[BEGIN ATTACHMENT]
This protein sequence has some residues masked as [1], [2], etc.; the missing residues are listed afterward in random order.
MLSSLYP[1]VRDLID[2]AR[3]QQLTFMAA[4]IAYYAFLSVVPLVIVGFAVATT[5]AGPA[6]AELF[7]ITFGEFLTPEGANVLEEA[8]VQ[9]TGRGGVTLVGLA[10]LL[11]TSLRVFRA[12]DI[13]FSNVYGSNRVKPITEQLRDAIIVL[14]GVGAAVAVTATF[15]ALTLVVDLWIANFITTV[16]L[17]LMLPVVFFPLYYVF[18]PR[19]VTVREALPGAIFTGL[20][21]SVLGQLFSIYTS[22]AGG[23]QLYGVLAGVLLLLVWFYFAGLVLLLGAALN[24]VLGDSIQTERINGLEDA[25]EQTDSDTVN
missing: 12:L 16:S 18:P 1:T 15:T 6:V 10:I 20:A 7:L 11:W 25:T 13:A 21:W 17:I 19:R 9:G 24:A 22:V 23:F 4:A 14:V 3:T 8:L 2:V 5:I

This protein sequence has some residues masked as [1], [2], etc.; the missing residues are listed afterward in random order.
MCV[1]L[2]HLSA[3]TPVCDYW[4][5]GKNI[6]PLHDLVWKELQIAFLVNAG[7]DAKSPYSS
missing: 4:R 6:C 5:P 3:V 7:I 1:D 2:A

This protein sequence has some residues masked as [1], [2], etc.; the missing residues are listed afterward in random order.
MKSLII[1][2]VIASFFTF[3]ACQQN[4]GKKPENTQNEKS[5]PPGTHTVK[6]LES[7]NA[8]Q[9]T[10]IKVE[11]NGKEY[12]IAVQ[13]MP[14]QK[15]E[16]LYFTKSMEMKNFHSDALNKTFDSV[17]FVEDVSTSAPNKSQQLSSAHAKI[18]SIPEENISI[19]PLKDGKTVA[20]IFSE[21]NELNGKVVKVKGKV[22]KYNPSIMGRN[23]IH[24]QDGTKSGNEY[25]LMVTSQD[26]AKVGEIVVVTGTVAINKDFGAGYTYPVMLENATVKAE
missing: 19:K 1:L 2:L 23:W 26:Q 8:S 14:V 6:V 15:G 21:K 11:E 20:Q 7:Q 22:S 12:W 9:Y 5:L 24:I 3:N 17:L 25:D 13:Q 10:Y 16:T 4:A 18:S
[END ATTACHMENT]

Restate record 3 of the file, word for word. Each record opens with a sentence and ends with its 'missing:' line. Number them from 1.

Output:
This protein sequence has some residues masked as [1], [2], etc.; the missing residues are listed afterward in random order.
MKSLII[1][2]VIASFFTF[3]ACQQN[4]GKKPENTQNEKS[5]PPGTHTVK[6]LES[7]NA[8]Q[9]T[10]IKVE[11]NGKEY[12]IAVQ[13]MP[14]QK[15]E[16]LYFTKSMEMKNFHSDALNKTFDSV[17]FVEDVSTSAPNKSQQLSSAHAKI[18]SIPEENISI[19]PLKDGKTVA[20]IFSE[21]NELNGKVVKVKGKV[22]KYNPSIMGRN[23]IH[24]QDGTKSGNEY[25]LMVTSQD[26]AKVGEIVVVTGTVAINKDFGAGYTYPVMLENATVKAE
missing: 19:K 1:L 2:L 23:W 26:Q 8:S 14:V 6:V 15:G 21:K 11:E 20:Q 7:Q 22:S 12:W 9:Y 5:L 24:I 3:N 17:L 25:D 13:Q 10:Y 16:T 4:A 18:S